Ten places to get a great steak in Las Vegas

The National Finals Rodeo rides into town this week and that means Las Vegas will be full of cowboys and country fans looking for a good meal. When we think cowboy we think steakhouse. Luckily for cowboys, steakhouses abound in Las Vegas. You can find one in almost every major hotel and there’s everything from old-school to modern to steak with an Italian or Creole twist. You’ll definitely find one to fit your taste. Here are 10 restaurants where you can wrangle yourself a great steak:


Prime at Bellagio

Prime Steakhouse, Bellagio: Chef Jean-Georges Vongerichten serves prime steak with amazing sauces, sides and wines to go with it. You’ll find top varieties of meat here including filet mignon, beef short rib, an 18-ounce or 28-ounce bone-in ribeye, a porterhouse and A5 Japanese Wagyu beef. There are plenty of hearty sides to pair with your steak including Yukon gold potatoes, crispy fingerling potatoes with a bacon-onion marmalade and potato gnocchi.

Delmonico Steakhouse

Delmonico Steakhouse, Venetian: Delmonico, from Chef Emeril Lagasse, is a modern steakhouse with a Creole touch. The steaks are hand-cut, Creole seasoned and charbroiled, which basically means they’re really good. There’s everything from a bone-in ribeye to chateaubriand carved tableside for two and 100 percent A4 Japanese Wagyu beef. You can also kick your steaks up a notch. Add jumbo lump crab meat, grilled asparagus and béarnaise, a pepper crust, brandy reduction and caramelized cipollini onions or seared foie gras. Save room for Emeril’s famous banana cream pie for dessert.

SW Steakhouse

SW Steakhouse, Wynn: This Forbes Four Star Award-winning restaurant is one of only three in the U.S. that offers certified authentic Kobe beef. You’ll find plenty of steaks from Midwestern ranchers here, from a dry aged tomahawk chop to a pepper-crusted chateaubriand and a New York Strip. Foodies will want to try the chile rubbed double ribeye, which was featured on Food Network’s “Best Thing I Ever Ate.” Steaks can be topped with béarnaise, jalapeño tropical fruit and SW steak sauces. You can also add Maine lobster tail, Hudson Valley foie gras or smoked blue cheese to your meat.

Gordon Ramsay Steak

Gordon Ramsay SteakParis Las Vegas: Fiery “Hell’s Kitchen” chef Gordon Ramsay serves traditional steakhouse fare at his London-style restaurant at Paris. The prime beef is hand selected and aged for 28 days in a Himalayan salt room. Choices include bone-in New York strip, porterhouse for two, Japanese A5 Kobe and much more. Our pick: Ramsay’s signature roasted beef Wellington, served with glazed root vegetables, potato puree and red wine demi glace. Steak sauces include béarnaise, peppercorn, bone marrow and café de Paris butter.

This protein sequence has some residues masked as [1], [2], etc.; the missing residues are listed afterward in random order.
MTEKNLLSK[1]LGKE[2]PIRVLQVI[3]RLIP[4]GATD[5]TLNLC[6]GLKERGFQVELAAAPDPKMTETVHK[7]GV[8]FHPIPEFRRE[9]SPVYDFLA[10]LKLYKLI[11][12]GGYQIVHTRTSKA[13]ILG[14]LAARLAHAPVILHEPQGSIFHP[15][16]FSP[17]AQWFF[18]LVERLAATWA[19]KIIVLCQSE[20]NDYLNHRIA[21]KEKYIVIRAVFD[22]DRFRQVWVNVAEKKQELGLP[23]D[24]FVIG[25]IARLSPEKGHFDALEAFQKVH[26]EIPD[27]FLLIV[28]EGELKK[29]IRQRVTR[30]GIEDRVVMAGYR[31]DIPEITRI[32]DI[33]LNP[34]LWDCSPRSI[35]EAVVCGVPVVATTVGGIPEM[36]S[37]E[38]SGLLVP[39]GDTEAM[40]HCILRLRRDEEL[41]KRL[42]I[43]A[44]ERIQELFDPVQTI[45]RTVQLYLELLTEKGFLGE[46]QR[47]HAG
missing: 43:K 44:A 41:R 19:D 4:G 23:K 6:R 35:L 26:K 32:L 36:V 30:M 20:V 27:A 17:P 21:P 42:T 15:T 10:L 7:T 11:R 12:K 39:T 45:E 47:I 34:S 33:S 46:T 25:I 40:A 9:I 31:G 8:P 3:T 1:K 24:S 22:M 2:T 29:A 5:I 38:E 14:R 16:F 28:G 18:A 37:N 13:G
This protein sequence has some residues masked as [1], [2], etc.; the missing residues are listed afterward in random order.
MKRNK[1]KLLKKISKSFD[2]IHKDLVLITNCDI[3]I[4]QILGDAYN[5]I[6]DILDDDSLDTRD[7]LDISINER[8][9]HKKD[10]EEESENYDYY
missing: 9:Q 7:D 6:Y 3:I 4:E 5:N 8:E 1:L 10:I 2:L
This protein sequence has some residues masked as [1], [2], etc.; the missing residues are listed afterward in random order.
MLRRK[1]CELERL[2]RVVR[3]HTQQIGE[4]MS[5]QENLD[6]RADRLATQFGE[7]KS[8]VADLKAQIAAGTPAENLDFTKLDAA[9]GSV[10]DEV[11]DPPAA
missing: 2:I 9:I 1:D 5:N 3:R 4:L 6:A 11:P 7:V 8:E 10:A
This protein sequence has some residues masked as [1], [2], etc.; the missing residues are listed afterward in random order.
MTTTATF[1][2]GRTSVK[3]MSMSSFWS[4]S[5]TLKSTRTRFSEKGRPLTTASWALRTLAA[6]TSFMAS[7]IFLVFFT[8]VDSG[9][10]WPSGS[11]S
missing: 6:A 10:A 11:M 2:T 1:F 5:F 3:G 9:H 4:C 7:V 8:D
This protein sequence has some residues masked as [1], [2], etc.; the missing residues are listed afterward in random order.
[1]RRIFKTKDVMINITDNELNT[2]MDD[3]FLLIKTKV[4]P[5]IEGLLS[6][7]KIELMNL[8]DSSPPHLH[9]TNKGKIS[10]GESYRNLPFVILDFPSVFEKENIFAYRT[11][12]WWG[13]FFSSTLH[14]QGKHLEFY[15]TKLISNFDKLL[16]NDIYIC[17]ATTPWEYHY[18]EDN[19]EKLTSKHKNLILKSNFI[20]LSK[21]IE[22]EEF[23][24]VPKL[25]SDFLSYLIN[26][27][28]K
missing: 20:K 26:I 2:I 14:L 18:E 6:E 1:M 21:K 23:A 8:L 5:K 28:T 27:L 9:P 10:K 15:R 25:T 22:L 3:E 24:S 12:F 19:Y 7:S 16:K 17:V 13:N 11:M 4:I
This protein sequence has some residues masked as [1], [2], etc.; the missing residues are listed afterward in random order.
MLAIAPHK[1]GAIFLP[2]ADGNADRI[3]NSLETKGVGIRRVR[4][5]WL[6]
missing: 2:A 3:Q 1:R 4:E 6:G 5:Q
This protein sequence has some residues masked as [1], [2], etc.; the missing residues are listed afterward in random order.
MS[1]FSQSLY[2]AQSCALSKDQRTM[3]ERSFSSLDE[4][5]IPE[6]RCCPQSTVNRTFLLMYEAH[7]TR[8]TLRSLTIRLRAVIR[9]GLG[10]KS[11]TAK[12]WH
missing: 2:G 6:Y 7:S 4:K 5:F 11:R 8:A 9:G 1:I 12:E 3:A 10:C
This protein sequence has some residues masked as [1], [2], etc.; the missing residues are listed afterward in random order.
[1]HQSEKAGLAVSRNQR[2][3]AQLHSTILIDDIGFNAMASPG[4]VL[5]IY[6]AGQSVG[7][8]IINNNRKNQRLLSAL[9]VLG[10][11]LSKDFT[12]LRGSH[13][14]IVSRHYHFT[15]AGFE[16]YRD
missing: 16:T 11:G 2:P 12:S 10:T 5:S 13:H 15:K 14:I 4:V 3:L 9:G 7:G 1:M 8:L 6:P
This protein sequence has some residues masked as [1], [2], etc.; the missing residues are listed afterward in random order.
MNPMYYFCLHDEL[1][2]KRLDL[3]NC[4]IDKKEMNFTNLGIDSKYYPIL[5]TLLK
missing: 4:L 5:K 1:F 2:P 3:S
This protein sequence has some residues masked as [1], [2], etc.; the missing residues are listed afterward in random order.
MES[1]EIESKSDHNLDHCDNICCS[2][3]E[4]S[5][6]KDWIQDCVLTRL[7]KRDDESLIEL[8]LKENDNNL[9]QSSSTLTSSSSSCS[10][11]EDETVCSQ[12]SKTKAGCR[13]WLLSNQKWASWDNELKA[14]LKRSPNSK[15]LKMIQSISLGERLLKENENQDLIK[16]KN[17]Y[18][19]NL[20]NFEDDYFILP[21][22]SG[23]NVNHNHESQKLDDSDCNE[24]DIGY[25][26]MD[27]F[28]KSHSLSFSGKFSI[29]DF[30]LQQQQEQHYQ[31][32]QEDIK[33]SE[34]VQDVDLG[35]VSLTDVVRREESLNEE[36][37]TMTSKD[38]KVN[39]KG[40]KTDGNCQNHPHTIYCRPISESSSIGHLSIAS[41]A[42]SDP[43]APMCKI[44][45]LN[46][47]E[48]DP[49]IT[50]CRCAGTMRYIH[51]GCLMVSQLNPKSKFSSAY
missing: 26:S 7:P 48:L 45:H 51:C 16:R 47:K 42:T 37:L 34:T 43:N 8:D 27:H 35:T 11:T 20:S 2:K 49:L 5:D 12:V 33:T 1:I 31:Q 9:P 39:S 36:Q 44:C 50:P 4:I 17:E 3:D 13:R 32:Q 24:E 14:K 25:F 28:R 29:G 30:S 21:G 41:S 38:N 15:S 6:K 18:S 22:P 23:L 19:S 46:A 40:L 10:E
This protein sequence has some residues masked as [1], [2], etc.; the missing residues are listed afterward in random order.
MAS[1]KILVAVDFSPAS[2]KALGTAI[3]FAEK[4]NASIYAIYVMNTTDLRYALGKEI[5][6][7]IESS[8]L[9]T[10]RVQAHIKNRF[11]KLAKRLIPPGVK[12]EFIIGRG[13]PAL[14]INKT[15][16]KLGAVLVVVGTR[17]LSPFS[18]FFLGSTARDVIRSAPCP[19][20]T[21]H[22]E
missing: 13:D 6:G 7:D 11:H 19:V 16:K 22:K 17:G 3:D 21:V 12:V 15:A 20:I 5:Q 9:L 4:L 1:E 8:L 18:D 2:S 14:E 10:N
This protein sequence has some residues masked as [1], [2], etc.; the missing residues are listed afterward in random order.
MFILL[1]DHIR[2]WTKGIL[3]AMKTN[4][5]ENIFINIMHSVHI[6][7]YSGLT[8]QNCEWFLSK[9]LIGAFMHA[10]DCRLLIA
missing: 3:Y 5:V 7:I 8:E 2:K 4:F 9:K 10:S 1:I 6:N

Old Homestead

Old HomesteadCaesars Palace: This Las Vegas outpost of the famous New York restaurant features choice cuts of beef with classic sides and appetizers. Start out with oysters Rockefeller or Maryland crab cakes. Steaks are USDA prime and dry aged for a minimum of 30 days. The restaurant’s signature is a 16-ounce filet mignon on the bone. Other options include a 32-ounce “lollipop” ribeye cooked and served on the bone, a 32-ounce porterhouse and a 14-ounce New York strip.  We always like extras and you can add plenty of things like sauces, crab legs, pan seared foie gras and truffle butter to your meat.

The Steakhouse at Circus Circus

The Steakhouse at Circus Circus: The Steakhouse at Circus Circus is a Vegas institution and a bit of a hidden gem that has served steak for more than 30 years. The steak is cooked over an open hearth mesquite charcoal broiler, giving it a tasty flavor you won’t find at other places. Great service, quality and value also make this restaurant a good option. Meals come with a choice of potato, soup or salad and fresh vegetable. Steaks are quality Midwestern beef aged 21 days in a glass-enclosed aging room. Cuts include New York strip, porterhouse, prime rib and filet mignon. Add-ons include lobster tail, crab legs, grilled garlic shrimp and sautéed mushrooms.